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Posted 8 September 2017
by Simon Catterall

Green Belt: openness is not what it appears



When considering applications for development in the green belt, local planning authorities are meant to ensure that substantial weight is given when considering potential harm to the green belt. Paragraph 79. of the National Planning Policy Framework states that one of the essential characteristics of green belts is their openness, and one of the key issues is the impact of any development on the openness of the green belt. The issue which the courts have grappled with frequently is the relevance of the visual impact of development on an assessment of openness. The issues are illustrated by a couple of recent decisions.

In the case of Goodman Logistics Developments (UK) Ltd v Secretary of State for Communities and Local Government and another [2017] EWHC 947 the planning inspector, on appeal, had found that the development, simply by its physical impact, would have a significant adverse impact on the openness of the green belt. Having reached that conclusion, the Inspector said that an assessment of the visual impact of the development was not relevant to the assessment of the impact on openness.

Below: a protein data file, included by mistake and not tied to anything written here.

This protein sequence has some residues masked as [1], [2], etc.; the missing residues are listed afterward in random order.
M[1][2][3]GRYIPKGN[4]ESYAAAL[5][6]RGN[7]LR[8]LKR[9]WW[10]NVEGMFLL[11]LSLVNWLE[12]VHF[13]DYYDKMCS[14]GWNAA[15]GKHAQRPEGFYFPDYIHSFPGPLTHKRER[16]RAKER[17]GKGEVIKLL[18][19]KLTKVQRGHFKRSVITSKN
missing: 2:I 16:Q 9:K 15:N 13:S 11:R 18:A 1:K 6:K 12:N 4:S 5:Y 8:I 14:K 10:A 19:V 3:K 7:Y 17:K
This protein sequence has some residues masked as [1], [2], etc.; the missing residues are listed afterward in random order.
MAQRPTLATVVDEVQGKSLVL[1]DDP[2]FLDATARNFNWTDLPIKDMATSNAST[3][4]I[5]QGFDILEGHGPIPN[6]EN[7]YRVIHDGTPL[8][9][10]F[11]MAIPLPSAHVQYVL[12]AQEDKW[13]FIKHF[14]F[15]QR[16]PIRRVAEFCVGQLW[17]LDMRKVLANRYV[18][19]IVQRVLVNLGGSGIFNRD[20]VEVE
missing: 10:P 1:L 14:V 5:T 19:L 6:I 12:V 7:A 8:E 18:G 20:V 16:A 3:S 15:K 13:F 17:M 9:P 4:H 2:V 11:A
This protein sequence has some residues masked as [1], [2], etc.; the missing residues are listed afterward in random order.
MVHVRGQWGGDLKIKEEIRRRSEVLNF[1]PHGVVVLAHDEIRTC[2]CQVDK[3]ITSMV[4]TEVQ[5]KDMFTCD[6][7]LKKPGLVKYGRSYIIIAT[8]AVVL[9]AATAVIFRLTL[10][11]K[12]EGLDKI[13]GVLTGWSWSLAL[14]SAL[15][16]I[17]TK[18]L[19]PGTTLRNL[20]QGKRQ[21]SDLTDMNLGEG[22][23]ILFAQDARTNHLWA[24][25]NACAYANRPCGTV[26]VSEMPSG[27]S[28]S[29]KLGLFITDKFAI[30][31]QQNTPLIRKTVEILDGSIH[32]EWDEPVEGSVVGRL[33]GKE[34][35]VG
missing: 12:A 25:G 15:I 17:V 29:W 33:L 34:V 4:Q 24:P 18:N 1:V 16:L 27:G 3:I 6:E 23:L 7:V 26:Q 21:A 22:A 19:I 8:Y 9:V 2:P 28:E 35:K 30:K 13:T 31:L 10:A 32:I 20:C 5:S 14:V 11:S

The developer appealed, and the question for the court was whether the visual effect of development could be taken into account as reducing the harm that development would cause to the openness of the green belt. The judge decided that visual harm and/or perception was an “obviously material” consideration and that the perceived effect upon openness could be less than might be expected because, for example, the development would have a limited effect upon people’s perception of openness from beyond the boundary of the site.

Whilst the decision may seem obvious; it leaves open the possibility that even though a site may be developed completely, provided the visibility from outside site is limited, it may be acceptable as having no or a limited impact on the openness of the green belt.

However taking into account visual impact may not always favour a developer as is illustrated by a recent planning appeal decision relating to the proposed residential redevelopment of a garden nursery in Godalming, Surrey (appeal reference APP/R3650/W/16/3163050).

Despite the Inspector finding that the development would be approximately a quarter of the existing floor space, it was noted that the existing glasshouses were of agricultural character and the glazed nature of the majority of the buildings also reduced their presence. Compared with this would be the markedly taller and solid buildings and the subdivision of the area into individual curtilages.

In dismissing the appeal, the Inspector said that the quantum and amount of the more urban form of residential development proposed would, therefore, reduce openness of the green belt, despite it having a smaller floor space than the existing buildings.

For further information and advice on planning law, please contact our specialist team on: 01392 207020 or email: enquiries@tozers.co.uk

 

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About the author

Simon Catterall

Solicitor

Solicitor for the planning team